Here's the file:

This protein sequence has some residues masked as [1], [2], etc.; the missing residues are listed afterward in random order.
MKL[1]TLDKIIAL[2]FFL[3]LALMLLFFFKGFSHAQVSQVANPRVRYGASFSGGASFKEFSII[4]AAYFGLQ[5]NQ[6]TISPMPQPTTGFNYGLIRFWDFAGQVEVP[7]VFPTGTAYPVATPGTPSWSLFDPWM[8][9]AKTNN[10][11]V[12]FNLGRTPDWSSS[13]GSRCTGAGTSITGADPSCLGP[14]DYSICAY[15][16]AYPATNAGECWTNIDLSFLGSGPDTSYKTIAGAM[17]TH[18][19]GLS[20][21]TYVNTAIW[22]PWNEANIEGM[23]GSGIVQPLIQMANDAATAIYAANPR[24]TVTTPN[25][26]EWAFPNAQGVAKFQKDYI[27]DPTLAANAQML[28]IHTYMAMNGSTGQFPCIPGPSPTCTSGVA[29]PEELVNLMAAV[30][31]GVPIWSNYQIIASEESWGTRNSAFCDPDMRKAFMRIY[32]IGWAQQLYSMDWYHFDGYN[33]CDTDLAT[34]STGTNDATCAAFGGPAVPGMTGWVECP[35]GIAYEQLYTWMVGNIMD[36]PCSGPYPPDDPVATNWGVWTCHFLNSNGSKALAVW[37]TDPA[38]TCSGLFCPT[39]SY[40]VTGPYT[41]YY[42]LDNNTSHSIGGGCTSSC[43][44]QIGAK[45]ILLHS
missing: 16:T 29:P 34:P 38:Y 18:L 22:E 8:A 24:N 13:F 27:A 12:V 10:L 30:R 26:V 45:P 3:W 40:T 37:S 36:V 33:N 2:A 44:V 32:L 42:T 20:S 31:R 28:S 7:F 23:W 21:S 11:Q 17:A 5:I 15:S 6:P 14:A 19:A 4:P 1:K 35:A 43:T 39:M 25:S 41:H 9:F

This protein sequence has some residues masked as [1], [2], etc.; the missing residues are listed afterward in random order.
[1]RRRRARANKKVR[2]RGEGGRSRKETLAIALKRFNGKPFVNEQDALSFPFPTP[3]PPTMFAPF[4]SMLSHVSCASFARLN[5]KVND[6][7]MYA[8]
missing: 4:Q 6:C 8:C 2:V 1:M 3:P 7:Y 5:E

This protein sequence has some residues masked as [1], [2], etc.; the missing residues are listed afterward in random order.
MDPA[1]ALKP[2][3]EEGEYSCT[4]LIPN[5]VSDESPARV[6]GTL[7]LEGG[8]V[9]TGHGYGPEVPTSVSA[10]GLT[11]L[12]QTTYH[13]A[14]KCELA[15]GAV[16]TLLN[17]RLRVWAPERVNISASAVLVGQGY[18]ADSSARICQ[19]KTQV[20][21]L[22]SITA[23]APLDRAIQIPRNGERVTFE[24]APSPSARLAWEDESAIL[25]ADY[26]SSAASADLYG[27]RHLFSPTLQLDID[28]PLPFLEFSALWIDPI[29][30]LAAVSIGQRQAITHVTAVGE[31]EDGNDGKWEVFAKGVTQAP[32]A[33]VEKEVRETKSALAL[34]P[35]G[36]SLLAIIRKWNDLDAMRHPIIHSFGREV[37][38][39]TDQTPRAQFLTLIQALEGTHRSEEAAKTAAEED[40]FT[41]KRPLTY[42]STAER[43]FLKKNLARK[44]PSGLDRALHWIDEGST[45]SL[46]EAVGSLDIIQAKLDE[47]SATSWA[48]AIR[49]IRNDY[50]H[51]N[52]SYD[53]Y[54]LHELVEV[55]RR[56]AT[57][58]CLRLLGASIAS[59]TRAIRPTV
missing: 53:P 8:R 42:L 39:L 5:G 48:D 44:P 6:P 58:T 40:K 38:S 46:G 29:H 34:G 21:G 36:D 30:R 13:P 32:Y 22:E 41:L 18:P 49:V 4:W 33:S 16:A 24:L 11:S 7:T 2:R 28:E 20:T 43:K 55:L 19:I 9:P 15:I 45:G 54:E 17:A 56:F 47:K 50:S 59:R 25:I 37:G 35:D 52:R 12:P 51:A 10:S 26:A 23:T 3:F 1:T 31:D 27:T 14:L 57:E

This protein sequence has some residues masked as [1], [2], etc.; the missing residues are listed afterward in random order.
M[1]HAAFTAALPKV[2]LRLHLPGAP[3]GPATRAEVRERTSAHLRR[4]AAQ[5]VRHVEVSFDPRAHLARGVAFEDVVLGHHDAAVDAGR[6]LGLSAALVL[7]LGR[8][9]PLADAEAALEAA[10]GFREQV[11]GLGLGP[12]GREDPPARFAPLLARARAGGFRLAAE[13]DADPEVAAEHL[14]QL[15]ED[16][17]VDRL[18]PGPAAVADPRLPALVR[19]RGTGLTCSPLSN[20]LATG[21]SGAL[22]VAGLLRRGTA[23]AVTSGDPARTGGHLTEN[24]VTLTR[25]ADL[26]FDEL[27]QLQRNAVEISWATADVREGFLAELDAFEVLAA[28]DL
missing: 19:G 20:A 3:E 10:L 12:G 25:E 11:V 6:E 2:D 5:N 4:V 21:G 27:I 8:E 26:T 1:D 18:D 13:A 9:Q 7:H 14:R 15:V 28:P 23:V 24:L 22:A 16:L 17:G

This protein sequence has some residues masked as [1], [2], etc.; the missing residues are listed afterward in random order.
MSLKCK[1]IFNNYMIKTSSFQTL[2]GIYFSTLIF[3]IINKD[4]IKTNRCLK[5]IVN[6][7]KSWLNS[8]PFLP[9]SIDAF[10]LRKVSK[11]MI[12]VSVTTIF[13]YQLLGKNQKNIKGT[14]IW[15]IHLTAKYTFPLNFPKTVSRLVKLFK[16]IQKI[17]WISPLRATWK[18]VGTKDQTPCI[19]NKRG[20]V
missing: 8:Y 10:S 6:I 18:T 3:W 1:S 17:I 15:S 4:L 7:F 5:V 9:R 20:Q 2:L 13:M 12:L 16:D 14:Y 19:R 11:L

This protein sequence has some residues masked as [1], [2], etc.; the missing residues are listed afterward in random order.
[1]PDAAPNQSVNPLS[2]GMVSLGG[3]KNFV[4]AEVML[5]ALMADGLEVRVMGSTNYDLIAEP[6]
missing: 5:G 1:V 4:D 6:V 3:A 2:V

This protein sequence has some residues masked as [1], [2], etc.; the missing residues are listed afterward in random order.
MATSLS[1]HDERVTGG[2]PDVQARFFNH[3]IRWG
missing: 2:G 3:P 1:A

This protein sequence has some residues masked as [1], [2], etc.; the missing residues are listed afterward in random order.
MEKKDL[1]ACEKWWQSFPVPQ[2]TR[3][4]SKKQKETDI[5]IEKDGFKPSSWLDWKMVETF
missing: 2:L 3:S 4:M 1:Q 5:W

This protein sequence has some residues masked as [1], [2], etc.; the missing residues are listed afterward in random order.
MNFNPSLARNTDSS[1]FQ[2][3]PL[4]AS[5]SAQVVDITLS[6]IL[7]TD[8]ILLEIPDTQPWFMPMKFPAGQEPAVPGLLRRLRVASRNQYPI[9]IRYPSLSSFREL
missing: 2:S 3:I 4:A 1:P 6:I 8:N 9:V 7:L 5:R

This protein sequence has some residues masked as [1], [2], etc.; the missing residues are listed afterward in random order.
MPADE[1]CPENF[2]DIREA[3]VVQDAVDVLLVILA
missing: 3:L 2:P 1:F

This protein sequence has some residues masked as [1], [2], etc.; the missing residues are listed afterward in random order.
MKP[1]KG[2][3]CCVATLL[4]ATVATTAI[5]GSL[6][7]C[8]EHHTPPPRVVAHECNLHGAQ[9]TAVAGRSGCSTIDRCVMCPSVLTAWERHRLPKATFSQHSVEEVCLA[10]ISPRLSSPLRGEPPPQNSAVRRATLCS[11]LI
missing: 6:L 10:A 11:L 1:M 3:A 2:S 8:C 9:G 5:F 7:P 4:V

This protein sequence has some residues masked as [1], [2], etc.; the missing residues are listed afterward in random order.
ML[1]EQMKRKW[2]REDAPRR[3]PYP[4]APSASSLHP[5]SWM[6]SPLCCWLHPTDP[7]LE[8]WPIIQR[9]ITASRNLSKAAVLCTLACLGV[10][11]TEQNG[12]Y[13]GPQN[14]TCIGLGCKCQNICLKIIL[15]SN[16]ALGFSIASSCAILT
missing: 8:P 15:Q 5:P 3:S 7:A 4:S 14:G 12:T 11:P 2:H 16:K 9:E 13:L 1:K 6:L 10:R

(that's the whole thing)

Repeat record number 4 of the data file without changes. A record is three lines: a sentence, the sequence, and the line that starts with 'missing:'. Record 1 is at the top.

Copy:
This protein sequence has some residues masked as [1], [2], etc.; the missing residues are listed afterward in random order.
M[1]HAAFTAALPKV[2]LRLHLPGAP[3]GPATRAEVRERTSAHLRR[4]AAQ[5]VRHVEVSFDPRAHLARGVAFEDVVLGHHDAAVDAGR[6]LGLSAALVL[7]LGR[8][9]PLADAEAALEAA[10]GFREQV[11]GLGLGP[12]GREDPPARFAPLLARARAGGFRLAAE[13]DADPEVAAEHL[14]QL[15]ED[16][17]VDRL[18]PGPAAVADPRLPALVR[19]RGTGLTCSPLSN[20]LATG[21]SGAL[22]VAGLLRRGTA[23]AVTSGDPARTGGHLTEN[24]VTLTR[25]ADL[26]FDEL[27]QLQRNAVEISWATADVREGFLAELDAFEVLAA[28]DL
missing: 19:G 20:A 3:E 10:L 12:G 25:E 11:V 6:E 2:D 5:N 4:V 21:G 27:I 8:E 26:T 1:D 18:D 13:A 9:Q 7:H 14:R 15:V 28:P 23:V 24:L 22:A 16:L 17:G